Nieuws - 12 mei 2011

'Eyelids touch my knees'

Wageningen was well represented by its fifteen teams at the 'Batavierenrace' last weekend. Linda van Os and Joyce Penninkhof, Forest & Nature Management students of the 'Run Forest Run' team, have participated many times before, but were disqualified this year.

The team 'Run Forest Run' does not have enough runners. To avoid being disqualified, some of the team members decide to cover a certain distance twice. Linda (left) and Joyce of the night shift team discuss what the appropriate distance is for an extra lap. 'Actually, this wasn't allowed, but we took a calculated risk because we very much wanted to be ranked', adds Linda.

Each runner is accompanied by a teammate on bicycle for safety and moral support. The bicycle of Run Forest Run had an orange flag as that was visible in the dark and among the crowds. 'The flag was tied to the bicycle bag', says Linda. 'Unfortunately, someone had forgotten to secure the bicycle bag to the bicycle, and we lost it somewhere along the way.'

Hermen Peeters (left) and Thomas van Bart (middle) cheer the runners on just before the finishing line. 'You certainly get a lot of encouragement from the spectators in those last meters', says Joyce, who in her finishing sprint succeeded in overtaking the girl who ran ahead of her all the way.

Joyce catches her breath after the finish at Azewijn. Together with Linda and Thomas, she walks back to the van which takes the runners back to the campus of the University of Twente in Enschede.

The afternoon shift team of (from left to right) Linda Klauss, Anniek Schouten, Tom Meuwissen, Laura Klauss and the chauffeur Femmy Feijen wait for the van of the morning shift team. 'Some runners still do not know why the slipovers had to be handed from one runner to the next. One of them only realized at the end of the race that there is a chip in the slipover which records the times.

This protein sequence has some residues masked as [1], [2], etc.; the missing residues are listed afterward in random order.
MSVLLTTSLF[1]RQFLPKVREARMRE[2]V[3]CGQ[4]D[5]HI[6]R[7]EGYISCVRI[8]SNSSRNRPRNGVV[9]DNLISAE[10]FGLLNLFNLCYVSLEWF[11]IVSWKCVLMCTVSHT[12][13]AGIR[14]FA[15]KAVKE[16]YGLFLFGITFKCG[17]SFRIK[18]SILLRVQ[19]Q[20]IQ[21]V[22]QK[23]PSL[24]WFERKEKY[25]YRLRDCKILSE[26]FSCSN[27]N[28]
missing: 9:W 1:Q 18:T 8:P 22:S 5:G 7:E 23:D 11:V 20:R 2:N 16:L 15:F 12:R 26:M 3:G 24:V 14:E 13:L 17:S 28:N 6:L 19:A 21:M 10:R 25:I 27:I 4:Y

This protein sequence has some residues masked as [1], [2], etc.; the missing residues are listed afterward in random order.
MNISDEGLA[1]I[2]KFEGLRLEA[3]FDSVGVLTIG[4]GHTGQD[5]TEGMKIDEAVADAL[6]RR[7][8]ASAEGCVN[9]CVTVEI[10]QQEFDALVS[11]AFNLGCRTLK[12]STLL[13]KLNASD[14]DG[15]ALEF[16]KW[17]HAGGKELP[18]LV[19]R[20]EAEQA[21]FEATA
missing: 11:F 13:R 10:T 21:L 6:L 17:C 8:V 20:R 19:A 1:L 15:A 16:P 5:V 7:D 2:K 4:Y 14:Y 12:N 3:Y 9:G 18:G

A few hundred metres before the finish, on the cinder running track in the Enschede campus. Joyce: 'It's a tradition to do the last metres with a gimmick. You get to see a medley parading before you: someone dressed up as a chicken or as Sponge Bob, holding an oar, or dragging along a bench. We stuck to our theme by making a tree costume with leaves sewed on, but the weather was too hot to put that on completely.'

Linda, Hermen, Miila Kauppinen and Linda Klauss walk back to their tent on campus after the finish. 'To take a break, get some sleep, have a beer and pizza, and talk about what we've gone through', says Linda. 'We haven't seen some of our teammates the whole day.'

Tim Breur, Pien Verberk and Jos van de Puttelaar (from left to right) look at the final results. Joyce: 'We have been disqualified after all because we did too few laps. We thought that this would only be the case if we missed more than five laps, but it was five or more.' But the runners of Run Forest Run see no reason to be sad. Linda: 'We feel it's our own performance which counts, anyway.'

Sunday morning, the day after. The party after the Batavierenrace is the biggest student party in the Benelux, with bands and music in different locations on the campus. However, the runners of Run Forest Run did not get to see much of these. Linda: 'About three or four of us made it to half past four, but the rest disappeared into our tents at about one o'clock. I was dead tired; my eyelids were almost touching my knees.'

In the van on the way back to Wageningen. 'When we reached our van, four boys from student society Ceres were there. They'd seen our van; their teammates had abandoned them because they were sleeping too soundly. Trust Ceres to leave their second years behind! We then took them along with us.'
The Batavierenrace. 'The Bata' for 'being', is the biggest student sports event in the Netherlands, with more than 7500 participants in more than 300 teams every year. The runners cover a distance of more than 175 kilometres from Nijmegen, via Germany and the Achterhoek to the campus of the University of Twente in Enschede. The first race was held in 1973, when about 600 students made their way from Nijmegen to Rotterdam, the same route as the Batavians in 50 B.C. took when they floated on their rafts down the Rhine. The race owes its name to that first race. The university team of Wageningen came in sixth, clocking 11 hours and 23 minutes. Groningen was the winner among the universities.